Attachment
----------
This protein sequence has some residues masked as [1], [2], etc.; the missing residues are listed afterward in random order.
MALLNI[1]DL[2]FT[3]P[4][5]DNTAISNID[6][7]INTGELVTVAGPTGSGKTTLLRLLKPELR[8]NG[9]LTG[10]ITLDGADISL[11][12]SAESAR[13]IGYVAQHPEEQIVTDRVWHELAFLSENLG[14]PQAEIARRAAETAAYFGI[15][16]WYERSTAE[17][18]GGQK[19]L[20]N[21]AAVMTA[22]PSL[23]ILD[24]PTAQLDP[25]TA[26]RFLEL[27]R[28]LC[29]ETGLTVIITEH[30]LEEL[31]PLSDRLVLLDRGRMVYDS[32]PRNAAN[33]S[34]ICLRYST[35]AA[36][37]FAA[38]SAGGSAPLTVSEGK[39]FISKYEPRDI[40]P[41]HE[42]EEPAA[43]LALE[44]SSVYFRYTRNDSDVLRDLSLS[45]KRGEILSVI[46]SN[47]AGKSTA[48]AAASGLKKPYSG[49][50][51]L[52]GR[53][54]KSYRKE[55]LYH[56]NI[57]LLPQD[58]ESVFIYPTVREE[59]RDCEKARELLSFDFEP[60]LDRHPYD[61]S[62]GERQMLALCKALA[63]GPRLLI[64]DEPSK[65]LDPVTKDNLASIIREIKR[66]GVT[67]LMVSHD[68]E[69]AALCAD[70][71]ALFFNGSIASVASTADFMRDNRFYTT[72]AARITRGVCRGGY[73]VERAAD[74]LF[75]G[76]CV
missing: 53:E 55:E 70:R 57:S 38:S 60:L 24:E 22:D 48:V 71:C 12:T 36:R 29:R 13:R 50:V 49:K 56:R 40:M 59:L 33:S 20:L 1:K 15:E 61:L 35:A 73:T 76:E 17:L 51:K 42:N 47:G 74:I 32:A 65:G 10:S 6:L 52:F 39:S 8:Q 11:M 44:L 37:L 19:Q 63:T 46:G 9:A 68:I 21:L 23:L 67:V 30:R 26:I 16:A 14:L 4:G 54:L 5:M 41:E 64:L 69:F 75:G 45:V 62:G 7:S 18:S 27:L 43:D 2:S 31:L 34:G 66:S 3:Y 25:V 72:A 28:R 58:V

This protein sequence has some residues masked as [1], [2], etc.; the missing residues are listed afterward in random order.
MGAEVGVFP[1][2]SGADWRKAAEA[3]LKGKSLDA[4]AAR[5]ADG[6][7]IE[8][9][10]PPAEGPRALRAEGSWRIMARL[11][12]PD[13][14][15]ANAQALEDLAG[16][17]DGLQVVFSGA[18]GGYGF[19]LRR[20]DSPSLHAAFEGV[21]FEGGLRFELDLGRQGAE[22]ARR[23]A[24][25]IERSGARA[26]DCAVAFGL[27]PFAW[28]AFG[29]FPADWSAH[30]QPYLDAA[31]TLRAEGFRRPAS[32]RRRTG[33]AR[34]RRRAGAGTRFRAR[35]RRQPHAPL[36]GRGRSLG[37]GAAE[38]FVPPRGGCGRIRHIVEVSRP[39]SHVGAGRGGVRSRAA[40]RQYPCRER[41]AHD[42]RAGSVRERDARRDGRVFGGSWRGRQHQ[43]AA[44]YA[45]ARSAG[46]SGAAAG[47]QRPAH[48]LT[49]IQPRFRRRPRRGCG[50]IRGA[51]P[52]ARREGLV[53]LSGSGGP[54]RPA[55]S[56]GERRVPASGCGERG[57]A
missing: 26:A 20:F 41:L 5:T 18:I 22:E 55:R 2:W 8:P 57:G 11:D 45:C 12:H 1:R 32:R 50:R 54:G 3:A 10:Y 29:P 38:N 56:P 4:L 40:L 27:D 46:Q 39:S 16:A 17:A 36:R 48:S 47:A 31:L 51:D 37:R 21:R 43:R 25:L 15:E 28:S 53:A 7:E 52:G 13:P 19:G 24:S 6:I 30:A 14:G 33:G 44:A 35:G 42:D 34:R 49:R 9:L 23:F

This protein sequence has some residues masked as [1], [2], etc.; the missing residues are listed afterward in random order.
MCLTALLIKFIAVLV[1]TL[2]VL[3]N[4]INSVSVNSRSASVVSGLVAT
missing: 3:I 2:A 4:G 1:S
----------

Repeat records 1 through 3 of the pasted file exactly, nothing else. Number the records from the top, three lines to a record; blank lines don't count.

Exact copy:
This protein sequence has some residues masked as [1], [2], etc.; the missing residues are listed afterward in random order.
MALLNI[1]DL[2]FT[3]P[4][5]DNTAISNID[6][7]INTGELVTVAGPTGSGKTTLLRLLKPELR[8]NG[9]LTG[10]ITLDGADISL[11][12]SAESAR[13]IGYVAQHPEEQIVTDRVWHELAFLSENLG[14]PQAEIARRAAETAAYFGI[15][16]WYERSTAE[17][18]GGQK[19]L[20]N[21]AAVMTA[22]PSL[23]ILD[24]PTAQLDP[25]TA[26]RFLEL[27]R[28]LC[29]ETGLTVIITEH[30]LEEL[31]PLSDRLVLLDRGRMVYDS[32]PRNAAN[33]S[34]ICLRYST[35]AA[36][37]FAA[38]SAGGSAPLTVSEGK[39]FISKYEPRDI[40]P[41]HE[42]EEPAA[43]LALE[44]SSVYFRYTRNDSDVLRDLSLS[45]KRGEILSVI[46]SN[47]AGKSTA[48]AAASGLKKPYSG[49][50][51]L[52]GR[53][54]KSYRKE[55]LYH[56]NI[57]LLPQD[58]ESVFIYPTVREE[59]RDCEKARELLSFDFEP[60]LDRHPYD[61]S[62]GERQMLALCKALA[63]GPRLLI[64]DEPSK[65]LDPVTKDNLASIIREIKR[66]GVT[67]LMVSHD[68]E[69]AALCAD[70][71]ALFFNGSIASVASTADFMRDNRFYTT[72]AARITRGVCRGGY[73]VERAAD[74]LF[75]G[76]CV
missing: 53:E 55:E 70:R 57:S 38:S 60:L 24:E 22:D 48:V 71:C 12:T 36:R 29:R 13:R 50:V 49:K 56:R 40:M 59:L 33:S 20:L 1:K 15:E 61:L 35:A 73:T 76:E 17:L 51:K 42:N 47:G 74:I 32:A 65:G 10:S 6:L 52:F 39:S 8:Q 11:M 44:L 37:L 19:Q 63:T 46:G 9:A 68:I 21:L 23:L 67:V 30:R 26:I 16:A 14:L 4:G 54:L 5:M 41:E 64:L 69:F 75:G 45:V 62:G 7:S 18:S 27:L 43:D 2:S 31:L 34:G 66:S 3:Y 25:V 72:A 28:R 58:V

This protein sequence has some residues masked as [1], [2], etc.; the missing residues are listed afterward in random order.
MGAEVGVFP[1][2]SGADWRKAAEA[3]LKGKSLDA[4]AAR[5]ADG[6][7]IE[8][9][10]PPAEGPRALRAEGSWRIMARL[11][12]PD[13][14][15]ANAQALEDLAG[16][17]DGLQVVFSGA[18]GGYGF[19]LRR[20]DSPSLHAAFEGV[21]FEGGLRFELDLGRQGAE[22]ARR[23]A[24][25]IERSGARA[26]DCAVAFGL[27]PFAW[28]AFG[29]FPADWSAH[30]QPYLDAA[31]TLRAEGFRRPAS[32]RRRTG[33]AR[34]RRRAGAGTRFRAR[35]RRQPHAPL[36]GRGRSLG[37]GAAE[38]FVPPRGGCGRIRHIVEVSRP[39]SHVGAGRGGVRSRAA[40]RQYPCRER[41]AHD[42]RAGSVRERDARRDGRVFGGSWRGRQHQ[43]AA[44]YA[45]ARSAG[46]SGAAAG[47]QRPAH[48]LT[49]IQPRFRRRPRRGCG[50]IRGA[51]P[52]ARREGLV[53]LSGSGGP[54]RPA[55]S[56]GERRVPASGCGERG[57]A
missing: 26:A 20:F 41:L 5:T 18:I 22:E 55:R 2:W 8:P 57:G 11:D 45:C 12:H 1:R 32:R 50:R 54:G 3:A 10:Y 29:P 38:N 56:P 4:L 40:L 27:D 46:Q 39:S 16:A 17:A 36:R 48:S 47:A 31:L 51:D 37:R 21:R 43:R 25:L 15:E 28:S 53:A 7:E 52:G 13:P 19:G 24:S 6:I 30:A 14:G 33:G 44:A 35:G 42:D 34:R 49:R 9:L 23:F

This protein sequence has some residues masked as [1], [2], etc.; the missing residues are listed afterward in random order.
MCLTALLIKFIAVLV[1]TL[2]VL[3]N[4]INSVSVNSRSASVVSGLVAT
missing: 3:I 2:A 4:G 1:S